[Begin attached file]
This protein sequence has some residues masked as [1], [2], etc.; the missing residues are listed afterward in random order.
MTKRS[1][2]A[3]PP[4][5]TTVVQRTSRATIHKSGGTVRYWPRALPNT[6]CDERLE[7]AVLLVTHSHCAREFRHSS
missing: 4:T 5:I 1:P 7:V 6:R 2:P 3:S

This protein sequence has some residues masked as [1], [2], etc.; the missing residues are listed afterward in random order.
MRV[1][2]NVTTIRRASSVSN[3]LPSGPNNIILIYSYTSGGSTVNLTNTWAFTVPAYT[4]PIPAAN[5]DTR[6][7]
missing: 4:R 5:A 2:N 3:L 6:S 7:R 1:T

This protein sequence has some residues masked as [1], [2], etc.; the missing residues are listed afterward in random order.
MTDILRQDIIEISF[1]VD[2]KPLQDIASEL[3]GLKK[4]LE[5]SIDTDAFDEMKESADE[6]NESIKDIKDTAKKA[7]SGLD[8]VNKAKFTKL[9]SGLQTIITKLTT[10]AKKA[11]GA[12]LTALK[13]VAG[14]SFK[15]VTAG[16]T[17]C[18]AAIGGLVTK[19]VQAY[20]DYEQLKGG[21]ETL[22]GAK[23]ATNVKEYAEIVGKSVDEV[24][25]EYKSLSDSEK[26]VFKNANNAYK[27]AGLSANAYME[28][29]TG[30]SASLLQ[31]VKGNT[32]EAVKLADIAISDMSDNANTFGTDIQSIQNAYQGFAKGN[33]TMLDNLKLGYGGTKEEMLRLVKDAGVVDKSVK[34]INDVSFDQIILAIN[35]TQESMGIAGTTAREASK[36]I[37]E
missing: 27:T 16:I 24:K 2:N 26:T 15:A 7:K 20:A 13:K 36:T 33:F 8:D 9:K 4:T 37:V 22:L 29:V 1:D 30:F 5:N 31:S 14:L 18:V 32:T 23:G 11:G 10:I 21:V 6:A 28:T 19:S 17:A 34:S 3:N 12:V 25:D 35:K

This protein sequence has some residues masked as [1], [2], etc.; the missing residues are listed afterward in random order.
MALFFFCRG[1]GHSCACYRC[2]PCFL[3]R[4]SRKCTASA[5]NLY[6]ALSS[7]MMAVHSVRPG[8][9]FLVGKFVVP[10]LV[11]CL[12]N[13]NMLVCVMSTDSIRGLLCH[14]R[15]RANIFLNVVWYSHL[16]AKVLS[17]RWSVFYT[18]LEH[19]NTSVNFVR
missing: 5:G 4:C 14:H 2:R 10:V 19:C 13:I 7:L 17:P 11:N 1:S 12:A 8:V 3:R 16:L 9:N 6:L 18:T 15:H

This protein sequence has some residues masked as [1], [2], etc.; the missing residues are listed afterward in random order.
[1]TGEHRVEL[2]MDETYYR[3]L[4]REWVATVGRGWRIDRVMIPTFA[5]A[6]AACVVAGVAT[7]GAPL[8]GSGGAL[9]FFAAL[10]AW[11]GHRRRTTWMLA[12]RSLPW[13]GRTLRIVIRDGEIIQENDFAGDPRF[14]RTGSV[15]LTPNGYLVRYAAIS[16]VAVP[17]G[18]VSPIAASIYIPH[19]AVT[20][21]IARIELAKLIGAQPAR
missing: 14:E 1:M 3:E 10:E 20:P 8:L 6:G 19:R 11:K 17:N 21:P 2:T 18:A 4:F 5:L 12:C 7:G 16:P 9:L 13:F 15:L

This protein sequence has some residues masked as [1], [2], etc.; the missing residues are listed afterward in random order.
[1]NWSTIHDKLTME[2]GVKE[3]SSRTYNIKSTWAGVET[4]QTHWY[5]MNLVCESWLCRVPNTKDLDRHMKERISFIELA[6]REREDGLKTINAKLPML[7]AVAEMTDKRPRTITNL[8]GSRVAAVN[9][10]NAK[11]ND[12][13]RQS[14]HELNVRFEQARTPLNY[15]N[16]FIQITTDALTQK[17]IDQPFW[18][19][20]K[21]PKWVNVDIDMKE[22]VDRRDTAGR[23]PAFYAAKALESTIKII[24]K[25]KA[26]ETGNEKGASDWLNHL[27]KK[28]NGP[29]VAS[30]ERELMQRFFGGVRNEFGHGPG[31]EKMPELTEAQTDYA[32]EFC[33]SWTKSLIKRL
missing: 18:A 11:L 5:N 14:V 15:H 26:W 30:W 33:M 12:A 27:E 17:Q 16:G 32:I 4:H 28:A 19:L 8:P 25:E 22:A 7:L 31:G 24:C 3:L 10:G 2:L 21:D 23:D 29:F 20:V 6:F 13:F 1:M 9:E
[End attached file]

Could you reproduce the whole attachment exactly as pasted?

This protein sequence has some residues masked as [1], [2], etc.; the missing residues are listed afterward in random order.
MTKRS[1][2]A[3]PP[4][5]TTVVQRTSRATIHKSGGTVRYWPRALPNT[6]CDERLE[7]AVLLVTHSHCAREFRHSS
missing: 4:T 5:I 1:P 7:V 6:R 2:P 3:S

This protein sequence has some residues masked as [1], [2], etc.; the missing residues are listed afterward in random order.
MRV[1][2]NVTTIRRASSVSN[3]LPSGPNNIILIYSYTSGGSTVNLTNTWAFTVPAYT[4]PIPAAN[5]DTR[6][7]
missing: 4:R 5:A 2:N 3:L 6:S 7:R 1:T

This protein sequence has some residues masked as [1], [2], etc.; the missing residues are listed afterward in random order.
MTDILRQDIIEISF[1]VD[2]KPLQDIASEL[3]GLKK[4]LE[5]SIDTDAFDEMKESADE[6]NESIKDIKDTAKKA[7]SGLD[8]VNKAKFTKL[9]SGLQTIITKLTT[10]AKKA[11]GA[12]LTALK[13]VAG[14]SFK[15]VTAG[16]T[17]C[18]AAIGGLVTK[19]VQAY[20]DYEQLKGG[21]ETL[22]GAK[23]ATNVKEYAEIVGKSVDEV[24][25]EYKSLSDSEK[26]VFKNANNAYK[27]AGLSANAYME[28][29]TG[30]SASLLQ[31]VKGNT[32]EAVKLADIAISDMSDNANTFGTDIQSIQNAYQGFAKGN[33]TMLDNLKLGYGGTKEEMLRLVKDAGVVDKSVK[34]INDVSFDQIILAIN[35]TQESMGIAGTTAREASK[36]I[37]E
missing: 27:T 16:I 24:K 2:N 26:T 15:A 7:K 20:A 13:K 36:T 33:F 8:D 9:K 4:T 37:V 22:L 29:V 1:D 30:F 5:N 31:S 14:L 18:V 32:T 23:G 11:G 10:I 21:V 6:A 28:T 19:S 17:A 34:S 3:N 12:V 25:D 35:K

This protein sequence has some residues masked as [1], [2], etc.; the missing residues are listed afterward in random order.
MALFFFCRG[1]GHSCACYRC[2]PCFL[3]R[4]SRKCTASA[5]NLY[6]ALSS[7]MMAVHSVRPG[8][9]FLVGKFVVP[10]LV[11]CL[12]N[13]NMLVCVMSTDSIRGLLCH[14]R[15]RANIFLNVVWYSHL[16]AKVLS[17]RWSVFYT[18]LEH[19]NTSVNFVR
missing: 5:G 4:C 14:H 2:R 10:V 19:C 13:I 7:L 17:P 11:N 1:S 12:A 8:V 3:R 16:L 9:N 6:L 18:T 15:H

This protein sequence has some residues masked as [1], [2], etc.; the missing residues are listed afterward in random order.
[1]TGEHRVEL[2]MDETYYR[3]L[4]REWVATVGRGWRIDRVMIPTFA[5]A[6]AACVVAGVAT[7]GAPL[8]GSGGAL[9]FFAAL[10]AW[11]GHRRRTTWMLA[12]RSLPW[13]GRTLRIVIRDGEIIQENDFAGDPRF[14]RTGSV[15]LTPNGYLVRYAAIS[16]VAVP[17]G[18]VSPIAASIYIPH[19]AVT[20][21]IARIELAKLIGAQPAR
missing: 14:E 1:M 3:E 10:E 20:P 8:L 6:G 19:R 11:K 17:N 21:P 2:T 18:A 4:F 5:L 12:C 7:G 16:P 9:L 13:F 15:L

This protein sequence has some residues masked as [1], [2], etc.; the missing residues are listed afterward in random order.
[1]NWSTIHDKLTME[2]GVKE[3]SSRTYNIKSTWAGVET[4]QTHWY[5]MNLVCESWLCRVPNTKDLDRHMKERISFIELA[6]REREDGLKTINAKLPML[7]AVAEMTDKRPRTITNL[8]GSRVAAVN[9][10]NAK[11]ND[12][13]RQS[14]HELNVRFEQARTPLNY[15]N[16]FIQITTDALTQK[17]IDQPFW[18][19][20]K[21]PKWVNVDIDMKE[22]VDRRDTAGR[23]PAFYAAKALESTIKII[24]K[25]KA[26]ETGNEKGASDWLNHL[27]KK[28]NGP[29]VAS[30]ERELMQRFFGGVRNEFGHGPG[31]EKMPELTEAQTDYA[32]EFC[33]SWTKSLIKRL
missing: 18:A 11:L 5:N 14:V 15:H 26:W 30:W 33:M 12:A 27:E 17:Q 16:G 32:I 4:H 28:A 19:L 8:P 25:E 22:A 7:L 31:G 24:C 3:L 10:G 2:L 21:D 23:D 29:F 20:V 6:F 13:F 1:M 9:E